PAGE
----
Roman" character set, while CMAP table (3,1) is intended to be used on 
Microsoft systems to map 16-bit character codes to glyphs according to 
the UCS-2 character set (essentially the 16-bit subset of Unicode).

But if we translate Unicode characters first to Mac OS Roman and then 
try to map them via CMAP table (1,0), we get Schei§e. No, not Scheiße, 
that would be fine. Schei§e with a § as in German legal paragraph. Why? 
Because in this font CMAP table (1,0) is not arranged according to MAC 
OS Roman as it should be, but according to Windows-1252. Flûte encore! 
Well, at least CMAP table (3,1) is good.

It's no surprise that CMAP table (1,0) of `cyrvetic.ttf` isn't any 
better. Of course at this point we don't expect it to be MAC OS Roman as 
the table IDs advertise. After browsing plenty of character set tables,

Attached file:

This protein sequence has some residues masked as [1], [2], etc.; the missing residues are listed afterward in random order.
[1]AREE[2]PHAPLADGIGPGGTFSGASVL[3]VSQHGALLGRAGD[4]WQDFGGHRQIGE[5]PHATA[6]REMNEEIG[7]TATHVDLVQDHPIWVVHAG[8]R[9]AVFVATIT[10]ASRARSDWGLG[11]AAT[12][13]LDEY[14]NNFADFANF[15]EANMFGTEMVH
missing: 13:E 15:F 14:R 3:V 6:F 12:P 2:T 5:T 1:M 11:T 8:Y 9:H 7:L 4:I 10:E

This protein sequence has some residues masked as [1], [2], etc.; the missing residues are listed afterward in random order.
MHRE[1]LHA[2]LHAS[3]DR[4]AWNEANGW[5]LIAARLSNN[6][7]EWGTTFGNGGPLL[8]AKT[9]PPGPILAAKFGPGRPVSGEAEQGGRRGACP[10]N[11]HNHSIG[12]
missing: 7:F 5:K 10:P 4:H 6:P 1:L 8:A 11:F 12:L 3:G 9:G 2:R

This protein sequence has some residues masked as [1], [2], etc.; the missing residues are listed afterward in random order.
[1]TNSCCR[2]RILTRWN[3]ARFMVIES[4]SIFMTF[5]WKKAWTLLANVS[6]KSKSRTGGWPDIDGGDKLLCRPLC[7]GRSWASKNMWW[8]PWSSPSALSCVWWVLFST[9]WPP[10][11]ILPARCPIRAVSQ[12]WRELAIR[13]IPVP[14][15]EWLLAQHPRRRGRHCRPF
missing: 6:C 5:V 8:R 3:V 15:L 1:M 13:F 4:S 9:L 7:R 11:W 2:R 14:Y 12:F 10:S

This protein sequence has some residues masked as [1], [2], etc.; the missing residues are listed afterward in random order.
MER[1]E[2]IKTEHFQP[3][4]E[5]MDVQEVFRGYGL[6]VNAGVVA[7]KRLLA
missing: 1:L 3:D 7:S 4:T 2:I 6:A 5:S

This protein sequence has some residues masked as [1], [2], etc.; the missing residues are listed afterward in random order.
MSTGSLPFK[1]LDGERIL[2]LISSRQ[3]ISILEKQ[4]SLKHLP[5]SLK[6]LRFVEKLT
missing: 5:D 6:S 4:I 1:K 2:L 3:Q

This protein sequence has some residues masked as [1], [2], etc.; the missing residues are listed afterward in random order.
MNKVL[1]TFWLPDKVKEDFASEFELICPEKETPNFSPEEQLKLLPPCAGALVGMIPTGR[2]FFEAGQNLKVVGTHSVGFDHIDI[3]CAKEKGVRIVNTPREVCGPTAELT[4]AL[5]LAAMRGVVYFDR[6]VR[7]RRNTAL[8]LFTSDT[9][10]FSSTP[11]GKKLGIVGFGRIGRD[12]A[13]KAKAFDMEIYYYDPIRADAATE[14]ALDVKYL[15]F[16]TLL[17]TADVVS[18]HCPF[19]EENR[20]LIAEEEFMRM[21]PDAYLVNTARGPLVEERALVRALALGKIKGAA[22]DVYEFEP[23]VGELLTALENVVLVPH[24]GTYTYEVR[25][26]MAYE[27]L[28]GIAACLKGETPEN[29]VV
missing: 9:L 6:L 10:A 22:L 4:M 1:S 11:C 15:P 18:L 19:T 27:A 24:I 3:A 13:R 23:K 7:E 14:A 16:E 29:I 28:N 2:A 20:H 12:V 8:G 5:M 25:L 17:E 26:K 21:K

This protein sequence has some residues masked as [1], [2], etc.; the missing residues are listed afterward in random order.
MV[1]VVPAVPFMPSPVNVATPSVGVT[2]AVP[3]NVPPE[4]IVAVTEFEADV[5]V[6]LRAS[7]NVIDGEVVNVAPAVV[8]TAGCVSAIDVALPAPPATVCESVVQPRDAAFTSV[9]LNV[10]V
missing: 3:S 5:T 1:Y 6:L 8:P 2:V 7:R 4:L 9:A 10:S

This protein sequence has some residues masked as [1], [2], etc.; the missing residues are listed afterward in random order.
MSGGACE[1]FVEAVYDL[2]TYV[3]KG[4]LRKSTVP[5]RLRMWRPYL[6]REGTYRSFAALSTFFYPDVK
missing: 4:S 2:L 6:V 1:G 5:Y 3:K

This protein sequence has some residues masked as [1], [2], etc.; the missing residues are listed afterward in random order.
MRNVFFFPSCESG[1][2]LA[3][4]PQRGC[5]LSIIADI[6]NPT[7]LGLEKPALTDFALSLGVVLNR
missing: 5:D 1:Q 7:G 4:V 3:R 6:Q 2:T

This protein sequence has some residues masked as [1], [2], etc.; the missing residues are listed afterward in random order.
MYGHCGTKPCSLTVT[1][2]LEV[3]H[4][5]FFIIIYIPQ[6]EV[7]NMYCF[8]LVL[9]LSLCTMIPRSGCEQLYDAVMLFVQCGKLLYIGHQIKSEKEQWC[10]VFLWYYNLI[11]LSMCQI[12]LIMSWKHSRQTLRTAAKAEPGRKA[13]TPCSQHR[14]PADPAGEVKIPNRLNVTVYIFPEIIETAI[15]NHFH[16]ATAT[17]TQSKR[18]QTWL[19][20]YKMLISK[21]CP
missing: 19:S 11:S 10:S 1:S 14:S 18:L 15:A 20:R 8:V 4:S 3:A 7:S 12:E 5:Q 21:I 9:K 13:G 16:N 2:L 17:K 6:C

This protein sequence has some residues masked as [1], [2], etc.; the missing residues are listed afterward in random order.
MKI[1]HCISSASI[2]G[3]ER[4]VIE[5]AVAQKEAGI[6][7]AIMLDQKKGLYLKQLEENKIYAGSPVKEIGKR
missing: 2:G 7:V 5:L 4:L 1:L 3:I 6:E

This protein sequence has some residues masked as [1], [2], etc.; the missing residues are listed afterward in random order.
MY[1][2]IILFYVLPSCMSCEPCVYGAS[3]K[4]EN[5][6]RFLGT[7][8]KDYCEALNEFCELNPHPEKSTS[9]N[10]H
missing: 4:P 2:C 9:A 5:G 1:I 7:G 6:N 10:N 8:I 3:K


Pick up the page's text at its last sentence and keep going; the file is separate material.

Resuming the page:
I figured it's Windows-1251. But this font can do worse: Expecting CMAP 
table (3,1) to use Unicode mapping? Hah! All you get is ScheiЯe. I mean, 
flыte. Ah, дерьмо! In a table that should be arranged according to 
Unicode, and provides ample space for it, you find a Windows-1251 
mapping! Even if you shove in the Unicode values of Cyrillic characters, 
you get nothing useful out of it.


So TL;DR: The choice of available characters leaves much to be desired. 
The `timrom.ttf` and a sans-serif `crystal.ttf` are technically broken. 
But the `cyrvetic.ttf` takes the cake: Buffing POV-Ray to do proper 
Unicode handling will make that font TOTALLY useless(*).


What an absurdly crappy set of fonts!


I thknk it is time we got us some new ones to ship with POV-Ray.

Also, I have decided to try changing the font handling from our own 
dated code to using the FreeType library. That way I won't be tempted to 
work around such crap. Them old fonts no longer work? Tough luck. If the 
lib won't handle them, then maybe, just maybe, the fonts really are the 
pieces of shit I'm calling them.

(Actually I was already toying with the idea of delegating TrueType font 
file handling to a 3rd party library for other reasons; the problems 
with our old fonts are just the last straw.)


(*Yeah, I know it can still serve as a sans-serif ASCII font; but we 
already have `crystal.ttf` for that.)


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From: Thomas de Groot